author
sleepydog (author)TangMu2007-11-22

I was wondering the same thing, since the salt looks so edible. I started experimenting this afternoon, and have a cautionary warning: Do NOT try this with brown sugar. When you microwave brown sugar the sugar caramelizes and turns into a liquid, If you moisten the brown sugar, it will foam up, making a much bigger, harder to clean mess for the reader.
White sugar can be very lightly moistened and hardened like salt, getting the right moisture content seems little more difficult than with salt.
Here is a recipe for Mexican Sugar Skulls, they use 1 teaspoon water per cup of sugar and 1 teaspoon Meringue Powder. http://www.mexicansugarskull.com/mexicansugarskull/recipe.htm

author
jongscx (author)sleepydog2007-11-27

With brown sugar, you should probably just pack it into the cone and not cook it. Sugar has a lot of water in it already, especially brown sugar. Heating it (as you already mentioned) caramelizes it. I guess if you wanted to, you could lightly use a blowtorch to make a hard shell on the outside... maybe.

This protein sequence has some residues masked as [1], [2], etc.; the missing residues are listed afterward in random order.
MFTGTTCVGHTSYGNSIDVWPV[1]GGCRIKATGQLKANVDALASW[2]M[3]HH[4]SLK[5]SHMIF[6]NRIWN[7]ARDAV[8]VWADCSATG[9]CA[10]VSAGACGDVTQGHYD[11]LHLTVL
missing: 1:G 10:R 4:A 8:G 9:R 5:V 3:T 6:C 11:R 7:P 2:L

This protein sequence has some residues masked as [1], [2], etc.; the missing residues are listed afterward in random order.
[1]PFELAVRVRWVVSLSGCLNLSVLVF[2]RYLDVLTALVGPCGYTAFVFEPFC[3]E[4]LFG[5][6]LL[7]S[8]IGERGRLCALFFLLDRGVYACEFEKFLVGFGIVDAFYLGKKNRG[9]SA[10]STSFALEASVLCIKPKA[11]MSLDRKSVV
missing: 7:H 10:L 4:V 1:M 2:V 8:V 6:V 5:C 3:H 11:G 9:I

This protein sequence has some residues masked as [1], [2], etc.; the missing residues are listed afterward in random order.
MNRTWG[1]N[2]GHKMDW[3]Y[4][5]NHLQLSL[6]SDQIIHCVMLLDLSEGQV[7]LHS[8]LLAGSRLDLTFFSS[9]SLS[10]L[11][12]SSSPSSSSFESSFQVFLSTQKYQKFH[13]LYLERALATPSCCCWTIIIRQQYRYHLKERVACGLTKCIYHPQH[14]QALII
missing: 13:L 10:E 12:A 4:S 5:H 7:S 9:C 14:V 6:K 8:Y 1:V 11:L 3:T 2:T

author
TangMu (author)sleepydog2007-11-23

Oooh they look fun. would be great for a grim fandango themed night. Balloon puppetry ahoy!!

author
Full Frontal Graphic (author)2008-03-21

Way cool way to present the salt. Classy and dramatic Easy to see how much salt you actually use, not like some unfamiliar salt shaker.

author
!Andrew_Modder! (author)2007-11-22

lol ok

author
Quiznak (author)2007-11-22

If you were making several of these a test tube rack might be a good way to hold them in the microwave (obviously not a metal rack).

author
sleepydog (author)Quiznak2007-11-22

Thats a good idea. I was looking for something similar around my kitchen, thinking I needed to hold them as upright as possible, but the damp salt will stay put, even if they're laying at an angle. I was able to fit 4 to 5 of these in a coffee cup.

author
Ushanka (author)2007-11-21

Can you take the excess unused salt and reuse it in more cones?

author
sleepydog (author)Ushanka2007-11-21

Yes you can, as long as the salt can be returned to it's granular form before damping it again. If you get the salt too wet it hardens like a rock. From a cleanliness perspective, I would be concerned how much handling any food items receive before being put on the plate.